Motions for summary judgment are governed by Rule 56 of the Federal Rules of Civil Procedure. Rule 56 provides that "[t]he court shall grant summary judgment if the movant shows that there is no genuine dispute as to any material fact and the movant is entitled to judgment as a matter of law." Fed. R. Civ. P. 56(a). "A party asserting that a fact cannot be or is genuinely disputed must support the assertion by: (A) citing to particular parts of materials in the record, including depositions, documents, electronically stored information, affidavits or declarations, stipulations (including those made for purposes of the motion only), admissions, interrogatory answers, or other materials; or (B) showing that the materials cited do not establish the absence or presence of a genuine dispute, or that an adverse party cannot produce admissible evidence to support the fact." Fed. R. Civ. P. 56(c)(1).

The party moving for summary judgment has the initial burden of showing there are no genuine issues of material fact and that it is entitled to judgment as a matter of law. See Anderson v. Liberty Lobby, 477 U.S. 242, 247-48 (1986). Material facts are those necessary to the proof or defense of a claim, and are determined by reference to substantive law. Id. at 248. A fact issue is genuine "if the evidence is such that a reasonable jury could return a verdict for the nonmoving party." Id.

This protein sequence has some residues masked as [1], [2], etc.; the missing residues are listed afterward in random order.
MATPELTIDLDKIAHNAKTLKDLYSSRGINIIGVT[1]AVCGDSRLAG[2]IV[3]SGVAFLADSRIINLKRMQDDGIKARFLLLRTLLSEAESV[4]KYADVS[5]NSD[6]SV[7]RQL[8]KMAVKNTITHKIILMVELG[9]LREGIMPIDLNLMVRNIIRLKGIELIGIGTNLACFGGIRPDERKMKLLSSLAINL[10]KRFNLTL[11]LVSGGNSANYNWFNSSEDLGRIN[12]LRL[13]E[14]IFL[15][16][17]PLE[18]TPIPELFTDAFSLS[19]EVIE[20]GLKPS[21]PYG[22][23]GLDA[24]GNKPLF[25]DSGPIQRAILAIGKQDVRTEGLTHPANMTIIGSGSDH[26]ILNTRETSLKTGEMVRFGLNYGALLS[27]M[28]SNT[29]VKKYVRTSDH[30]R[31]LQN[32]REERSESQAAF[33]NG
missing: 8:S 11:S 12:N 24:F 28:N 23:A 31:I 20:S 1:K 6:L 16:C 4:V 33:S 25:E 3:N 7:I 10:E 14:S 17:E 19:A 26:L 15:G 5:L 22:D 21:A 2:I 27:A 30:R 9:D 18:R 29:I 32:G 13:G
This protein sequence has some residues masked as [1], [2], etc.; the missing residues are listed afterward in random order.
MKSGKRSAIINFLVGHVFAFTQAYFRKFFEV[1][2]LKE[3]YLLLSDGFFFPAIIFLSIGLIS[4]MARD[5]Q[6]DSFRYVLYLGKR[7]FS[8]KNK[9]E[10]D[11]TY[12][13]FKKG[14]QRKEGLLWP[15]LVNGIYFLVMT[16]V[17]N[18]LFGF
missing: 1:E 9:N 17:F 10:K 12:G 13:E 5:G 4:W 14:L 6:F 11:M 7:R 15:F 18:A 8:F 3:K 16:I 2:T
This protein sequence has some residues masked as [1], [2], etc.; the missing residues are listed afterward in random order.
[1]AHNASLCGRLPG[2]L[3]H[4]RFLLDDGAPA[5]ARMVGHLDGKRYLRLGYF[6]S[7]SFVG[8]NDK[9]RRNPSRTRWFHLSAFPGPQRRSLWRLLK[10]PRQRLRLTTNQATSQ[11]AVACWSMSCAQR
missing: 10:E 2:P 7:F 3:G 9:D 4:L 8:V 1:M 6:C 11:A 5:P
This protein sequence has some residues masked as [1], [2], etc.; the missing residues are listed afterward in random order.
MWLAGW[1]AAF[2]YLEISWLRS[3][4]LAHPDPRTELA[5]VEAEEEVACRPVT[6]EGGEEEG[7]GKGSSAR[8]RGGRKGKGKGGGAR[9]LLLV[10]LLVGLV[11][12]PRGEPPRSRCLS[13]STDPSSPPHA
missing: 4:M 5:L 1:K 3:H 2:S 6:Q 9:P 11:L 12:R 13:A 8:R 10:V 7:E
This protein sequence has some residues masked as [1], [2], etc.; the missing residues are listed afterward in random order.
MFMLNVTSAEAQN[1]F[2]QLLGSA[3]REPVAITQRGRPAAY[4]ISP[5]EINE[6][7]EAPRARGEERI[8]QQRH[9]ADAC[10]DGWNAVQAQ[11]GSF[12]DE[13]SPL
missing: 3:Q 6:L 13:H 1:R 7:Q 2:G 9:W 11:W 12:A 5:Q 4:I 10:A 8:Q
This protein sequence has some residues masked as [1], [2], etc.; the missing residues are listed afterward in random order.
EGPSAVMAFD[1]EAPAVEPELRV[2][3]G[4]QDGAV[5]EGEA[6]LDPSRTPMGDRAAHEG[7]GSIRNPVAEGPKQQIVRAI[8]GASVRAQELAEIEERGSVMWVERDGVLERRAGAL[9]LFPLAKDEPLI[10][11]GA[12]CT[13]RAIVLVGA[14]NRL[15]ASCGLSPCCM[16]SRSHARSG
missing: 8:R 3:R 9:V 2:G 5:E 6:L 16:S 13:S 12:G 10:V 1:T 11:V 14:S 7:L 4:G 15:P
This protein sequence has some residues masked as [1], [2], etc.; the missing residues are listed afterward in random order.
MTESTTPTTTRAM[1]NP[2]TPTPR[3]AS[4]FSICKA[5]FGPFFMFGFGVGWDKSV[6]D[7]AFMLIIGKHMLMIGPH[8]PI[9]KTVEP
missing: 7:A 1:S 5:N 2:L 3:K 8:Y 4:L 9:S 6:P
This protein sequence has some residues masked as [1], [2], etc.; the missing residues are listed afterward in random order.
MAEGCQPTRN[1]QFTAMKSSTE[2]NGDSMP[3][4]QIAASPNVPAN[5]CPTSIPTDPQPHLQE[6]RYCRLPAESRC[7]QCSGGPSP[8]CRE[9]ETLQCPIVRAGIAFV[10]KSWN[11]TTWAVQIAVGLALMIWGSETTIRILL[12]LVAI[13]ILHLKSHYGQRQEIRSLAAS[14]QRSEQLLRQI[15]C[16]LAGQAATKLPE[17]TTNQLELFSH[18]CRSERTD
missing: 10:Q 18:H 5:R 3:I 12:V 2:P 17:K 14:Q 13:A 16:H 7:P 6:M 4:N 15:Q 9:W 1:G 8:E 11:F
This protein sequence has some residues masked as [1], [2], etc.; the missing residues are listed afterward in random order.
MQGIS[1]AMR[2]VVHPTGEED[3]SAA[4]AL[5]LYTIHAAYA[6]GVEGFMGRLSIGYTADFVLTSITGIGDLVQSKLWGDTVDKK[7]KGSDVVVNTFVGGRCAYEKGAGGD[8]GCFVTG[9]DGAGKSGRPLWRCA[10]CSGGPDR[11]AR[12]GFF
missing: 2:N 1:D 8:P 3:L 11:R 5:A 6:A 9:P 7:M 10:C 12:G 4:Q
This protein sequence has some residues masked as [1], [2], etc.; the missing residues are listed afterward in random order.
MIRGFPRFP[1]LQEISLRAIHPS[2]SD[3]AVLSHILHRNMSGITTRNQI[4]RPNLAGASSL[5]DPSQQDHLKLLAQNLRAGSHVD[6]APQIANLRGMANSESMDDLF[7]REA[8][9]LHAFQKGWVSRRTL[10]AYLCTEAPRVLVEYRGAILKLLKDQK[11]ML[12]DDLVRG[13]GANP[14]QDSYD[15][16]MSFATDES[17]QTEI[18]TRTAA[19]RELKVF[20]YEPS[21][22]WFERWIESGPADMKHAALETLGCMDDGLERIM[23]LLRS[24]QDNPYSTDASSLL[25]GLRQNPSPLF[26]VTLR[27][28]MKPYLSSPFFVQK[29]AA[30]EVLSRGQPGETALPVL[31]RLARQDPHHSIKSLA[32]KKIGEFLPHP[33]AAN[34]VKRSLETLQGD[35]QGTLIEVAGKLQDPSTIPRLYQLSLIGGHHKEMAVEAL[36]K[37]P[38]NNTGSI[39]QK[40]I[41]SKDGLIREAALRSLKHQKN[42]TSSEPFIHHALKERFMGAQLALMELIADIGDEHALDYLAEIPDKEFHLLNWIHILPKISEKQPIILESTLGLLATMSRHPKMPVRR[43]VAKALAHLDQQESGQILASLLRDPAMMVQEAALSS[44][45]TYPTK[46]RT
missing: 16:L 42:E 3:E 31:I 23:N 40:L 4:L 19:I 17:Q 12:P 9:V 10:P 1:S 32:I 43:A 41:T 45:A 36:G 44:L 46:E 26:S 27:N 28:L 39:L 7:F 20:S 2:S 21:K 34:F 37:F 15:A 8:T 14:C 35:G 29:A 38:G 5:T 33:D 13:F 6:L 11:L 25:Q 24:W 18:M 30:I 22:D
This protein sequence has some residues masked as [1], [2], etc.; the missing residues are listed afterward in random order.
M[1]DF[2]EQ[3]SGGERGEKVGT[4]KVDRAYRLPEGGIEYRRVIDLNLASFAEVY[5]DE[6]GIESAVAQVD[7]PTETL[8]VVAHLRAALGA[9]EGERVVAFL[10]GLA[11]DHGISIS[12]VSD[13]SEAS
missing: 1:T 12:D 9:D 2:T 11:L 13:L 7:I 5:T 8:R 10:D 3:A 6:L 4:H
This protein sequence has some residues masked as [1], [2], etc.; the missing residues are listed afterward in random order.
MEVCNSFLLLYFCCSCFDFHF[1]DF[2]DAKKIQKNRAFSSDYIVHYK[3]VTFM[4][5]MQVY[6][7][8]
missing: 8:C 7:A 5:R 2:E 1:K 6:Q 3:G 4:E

Once the moving party has met its initial burden, the nonmoving party has the burden of presenting evidence to show that a genuine issue of fact remains. The party opposing the motion for summary judgment may not rest upon the mere allegations or denials of her pleading, but must set forth specific facts showing that there is a genuine issue for trial. Id. at 248. If the non-moving party "fails to make a showing sufficient to establish the existence of an element essential to that party's case, and on which that party will bear the burden of proof at trial" then summary judgment is proper as "there can be no 'genuine issue of material fact,' since a complete failure of proof concerning an essential element of the nonmoving party's case necessarily renders all other facts immaterial." Celotex Corp. v. Catrett, 477 U.S. 317, 322--23 (1986).*fn1

In applying the above standard, the Court must view the evidence in the light most favorable to the non-moving party. Anderson, 477 U.S. at 255. Additionally, when parties cross-move for summary judgment, the Court will consider each motions on its own merits. Fair Housing Council v. Riverside Two, 249 F.3d 1132, 1136 (9th Cir. 2001). Nonetheless, in ruling on cross-motions, the Court will consider the entirety of each party's evidentiary submission, regardless of which motion (or opposition) the evidence accompanied. Id. at 1136-37.